Self-learning disassembly robot to be built by 2023

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Researchers at the University of Birmingham have begun developing a self-learning, autonomous robot that can be put to work in disassembly and other tasks.

Funded by the Engineering and Physical Sciences Research Council, the ATARI (Self-learning robotics for industrial contact-rich tasks: enabling smart learning in automated disassembly) project focuses on developing AI-based mechanisms to allow robots to self-learn disassembly tasks and associated control strategies.

ATARI is being led by Dr Yongjing Wang from the University’s Birmingham’s department of mechanical engineering. He said: “The proposed approach is novel in the sense that it provides another perspective into the automation of contact-rich tasks which are currently very much orchestrated and schedule-based.

“With this self-learning capability, we hope the implementation of disassembly automation can be significantly simplified to help the recycling and remanufacturing industry.”

One of ATARI’s challenges will be the development of deep reinforcement learning (DRL) techniques and high-dimension data fusion methods to allow a robot to learn how to be more dextrous. According to Wang, DRL has proven its capability in learning high-dimensional control policies in a virtual environment.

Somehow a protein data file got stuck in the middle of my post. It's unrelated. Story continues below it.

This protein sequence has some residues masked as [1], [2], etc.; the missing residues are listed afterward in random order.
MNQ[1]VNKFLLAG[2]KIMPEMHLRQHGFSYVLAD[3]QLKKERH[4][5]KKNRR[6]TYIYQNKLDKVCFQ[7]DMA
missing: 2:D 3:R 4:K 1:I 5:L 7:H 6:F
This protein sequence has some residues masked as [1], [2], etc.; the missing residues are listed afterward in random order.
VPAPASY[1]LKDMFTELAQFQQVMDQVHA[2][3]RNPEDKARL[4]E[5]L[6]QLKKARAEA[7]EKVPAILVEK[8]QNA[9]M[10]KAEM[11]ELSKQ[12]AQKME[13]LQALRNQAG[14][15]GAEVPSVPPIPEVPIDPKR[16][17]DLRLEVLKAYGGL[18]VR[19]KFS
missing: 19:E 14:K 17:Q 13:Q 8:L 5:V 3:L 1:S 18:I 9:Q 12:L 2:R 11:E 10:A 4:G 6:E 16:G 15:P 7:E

“ATARI aims to implement DRL in physical disassembly processes,” he said. “In particular, DRL and multi-dimensional force/torque/vision sensors will be combined to allow robots to self-learn hand-eye coordination in contact-rich tasks.

“The use of DRL in disassembly has been considered too challenging due to the lack of data for training. However, the recent advance in high-dimension data fusion can potentially greatly reduce the amount of data required for DRL and thus makes ATARI’s idea possible.”

ATARI builds on findings from the three-year AUTOREMAN project, which addressed many key topics in disassembly automation including the modelling of disassembly mechanics and development of key algorithms and procedures for robot motion control.

Wang, who participated in the AUTOREMAN project, said that whilst ATARI is focused on disassembly, the research can be adapted to the automation of a wide range of contact-rich tasks in the future such as intelligent robotics-driven planetary exploration, repair, and recycling.

“ATARI’s plan is to create a demonstration showing a prototype robot that can self-learn disassembly by the end of 2023 – we think this is achievable on the foundation of what we have created in AUTOREMAN,” said Wang.

Partners in the two-year project include the Manufacturing Technology Centre, Keyence, Kuka Robotics, China’s Beihang University and Wuhan University of Technology.

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